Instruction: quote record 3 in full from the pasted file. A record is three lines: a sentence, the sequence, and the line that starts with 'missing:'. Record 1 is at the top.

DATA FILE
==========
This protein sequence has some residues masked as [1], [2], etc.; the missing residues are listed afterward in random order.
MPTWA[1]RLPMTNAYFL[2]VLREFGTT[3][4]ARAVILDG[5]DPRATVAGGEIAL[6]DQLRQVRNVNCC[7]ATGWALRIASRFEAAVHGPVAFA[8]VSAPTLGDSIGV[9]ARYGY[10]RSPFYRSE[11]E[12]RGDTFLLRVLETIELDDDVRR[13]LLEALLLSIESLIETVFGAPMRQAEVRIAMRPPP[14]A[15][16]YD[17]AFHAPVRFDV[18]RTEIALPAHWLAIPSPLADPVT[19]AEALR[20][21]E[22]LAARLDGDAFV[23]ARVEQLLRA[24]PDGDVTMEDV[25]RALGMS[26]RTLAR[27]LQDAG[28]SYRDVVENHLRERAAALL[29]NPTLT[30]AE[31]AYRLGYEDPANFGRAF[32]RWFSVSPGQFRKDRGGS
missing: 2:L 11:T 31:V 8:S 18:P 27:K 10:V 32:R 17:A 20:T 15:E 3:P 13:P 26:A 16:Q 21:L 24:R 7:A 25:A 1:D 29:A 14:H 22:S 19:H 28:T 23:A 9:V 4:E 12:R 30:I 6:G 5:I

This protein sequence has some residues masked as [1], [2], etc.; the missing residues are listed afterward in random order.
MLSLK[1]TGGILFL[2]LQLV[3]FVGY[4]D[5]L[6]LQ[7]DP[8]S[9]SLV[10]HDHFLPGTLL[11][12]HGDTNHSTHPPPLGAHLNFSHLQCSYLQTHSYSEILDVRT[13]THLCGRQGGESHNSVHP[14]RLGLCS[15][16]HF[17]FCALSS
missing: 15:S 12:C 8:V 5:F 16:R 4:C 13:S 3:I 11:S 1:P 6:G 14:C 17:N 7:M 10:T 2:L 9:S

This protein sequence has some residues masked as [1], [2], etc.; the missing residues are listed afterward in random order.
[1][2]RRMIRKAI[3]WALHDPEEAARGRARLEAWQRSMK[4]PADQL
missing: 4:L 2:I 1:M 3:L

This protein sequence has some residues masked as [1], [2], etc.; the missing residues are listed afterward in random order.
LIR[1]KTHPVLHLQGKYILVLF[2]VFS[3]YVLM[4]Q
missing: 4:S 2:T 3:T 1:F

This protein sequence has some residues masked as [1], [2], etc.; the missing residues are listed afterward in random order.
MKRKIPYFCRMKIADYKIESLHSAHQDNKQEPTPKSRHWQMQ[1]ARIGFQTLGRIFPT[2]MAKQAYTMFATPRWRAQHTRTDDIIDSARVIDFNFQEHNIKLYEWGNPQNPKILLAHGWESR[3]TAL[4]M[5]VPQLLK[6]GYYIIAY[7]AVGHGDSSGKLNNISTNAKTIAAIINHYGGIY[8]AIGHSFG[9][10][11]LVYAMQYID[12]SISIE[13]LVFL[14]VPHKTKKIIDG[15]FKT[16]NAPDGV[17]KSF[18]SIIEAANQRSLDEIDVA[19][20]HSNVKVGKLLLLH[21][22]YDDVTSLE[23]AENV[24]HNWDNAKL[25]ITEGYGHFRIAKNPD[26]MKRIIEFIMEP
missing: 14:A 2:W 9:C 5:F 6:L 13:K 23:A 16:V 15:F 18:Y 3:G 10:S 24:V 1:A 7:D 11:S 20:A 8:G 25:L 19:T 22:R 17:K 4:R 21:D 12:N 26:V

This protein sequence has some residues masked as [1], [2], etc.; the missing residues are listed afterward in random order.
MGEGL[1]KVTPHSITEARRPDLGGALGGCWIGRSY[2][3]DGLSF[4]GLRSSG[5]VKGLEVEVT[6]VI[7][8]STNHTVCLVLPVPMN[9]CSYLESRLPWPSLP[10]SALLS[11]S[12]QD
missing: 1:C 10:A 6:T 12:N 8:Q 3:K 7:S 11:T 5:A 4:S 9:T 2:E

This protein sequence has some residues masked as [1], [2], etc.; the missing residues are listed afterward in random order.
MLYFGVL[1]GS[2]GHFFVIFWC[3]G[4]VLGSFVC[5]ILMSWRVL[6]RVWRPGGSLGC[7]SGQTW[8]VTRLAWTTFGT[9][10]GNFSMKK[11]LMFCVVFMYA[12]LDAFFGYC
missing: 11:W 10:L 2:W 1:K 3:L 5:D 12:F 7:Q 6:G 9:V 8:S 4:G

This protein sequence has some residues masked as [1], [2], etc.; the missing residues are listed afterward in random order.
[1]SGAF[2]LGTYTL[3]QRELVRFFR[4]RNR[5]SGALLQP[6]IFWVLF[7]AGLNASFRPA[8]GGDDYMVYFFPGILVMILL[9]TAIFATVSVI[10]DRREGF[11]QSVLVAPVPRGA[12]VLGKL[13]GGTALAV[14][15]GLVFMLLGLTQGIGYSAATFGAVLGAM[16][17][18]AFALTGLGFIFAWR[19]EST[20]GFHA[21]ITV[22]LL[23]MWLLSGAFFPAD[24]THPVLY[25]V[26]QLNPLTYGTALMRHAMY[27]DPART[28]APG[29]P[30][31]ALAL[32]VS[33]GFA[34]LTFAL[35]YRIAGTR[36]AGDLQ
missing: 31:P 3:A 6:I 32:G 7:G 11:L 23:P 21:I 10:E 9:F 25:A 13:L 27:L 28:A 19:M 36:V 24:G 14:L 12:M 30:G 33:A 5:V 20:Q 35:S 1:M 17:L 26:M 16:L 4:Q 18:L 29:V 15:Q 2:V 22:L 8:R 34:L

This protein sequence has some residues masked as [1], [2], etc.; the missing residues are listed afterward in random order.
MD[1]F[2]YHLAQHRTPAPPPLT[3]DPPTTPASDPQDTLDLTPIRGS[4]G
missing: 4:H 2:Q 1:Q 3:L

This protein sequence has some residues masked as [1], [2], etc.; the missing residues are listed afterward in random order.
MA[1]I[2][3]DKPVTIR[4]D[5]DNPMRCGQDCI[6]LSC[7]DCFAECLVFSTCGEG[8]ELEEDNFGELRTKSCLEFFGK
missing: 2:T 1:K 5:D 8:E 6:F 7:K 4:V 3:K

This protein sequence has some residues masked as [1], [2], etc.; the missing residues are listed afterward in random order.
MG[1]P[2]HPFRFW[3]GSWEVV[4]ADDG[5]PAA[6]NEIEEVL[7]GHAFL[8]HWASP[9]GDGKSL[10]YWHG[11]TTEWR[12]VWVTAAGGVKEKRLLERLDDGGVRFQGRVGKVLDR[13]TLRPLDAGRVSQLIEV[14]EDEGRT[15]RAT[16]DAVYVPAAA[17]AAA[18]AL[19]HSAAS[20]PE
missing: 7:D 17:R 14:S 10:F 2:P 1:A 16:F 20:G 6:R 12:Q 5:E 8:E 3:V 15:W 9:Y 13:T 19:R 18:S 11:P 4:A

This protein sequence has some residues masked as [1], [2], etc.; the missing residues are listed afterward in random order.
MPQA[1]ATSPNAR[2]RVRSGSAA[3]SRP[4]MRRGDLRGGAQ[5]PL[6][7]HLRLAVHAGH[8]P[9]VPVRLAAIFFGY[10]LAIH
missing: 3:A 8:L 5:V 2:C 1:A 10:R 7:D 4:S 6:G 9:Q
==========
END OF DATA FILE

This protein sequence has some residues masked as [1], [2], etc.; the missing residues are listed afterward in random order.
[1][2]RRMIRKAI[3]WALHDPEEAARGRARLEAWQRSMK[4]PADQL
missing: 4:L 2:I 1:M 3:L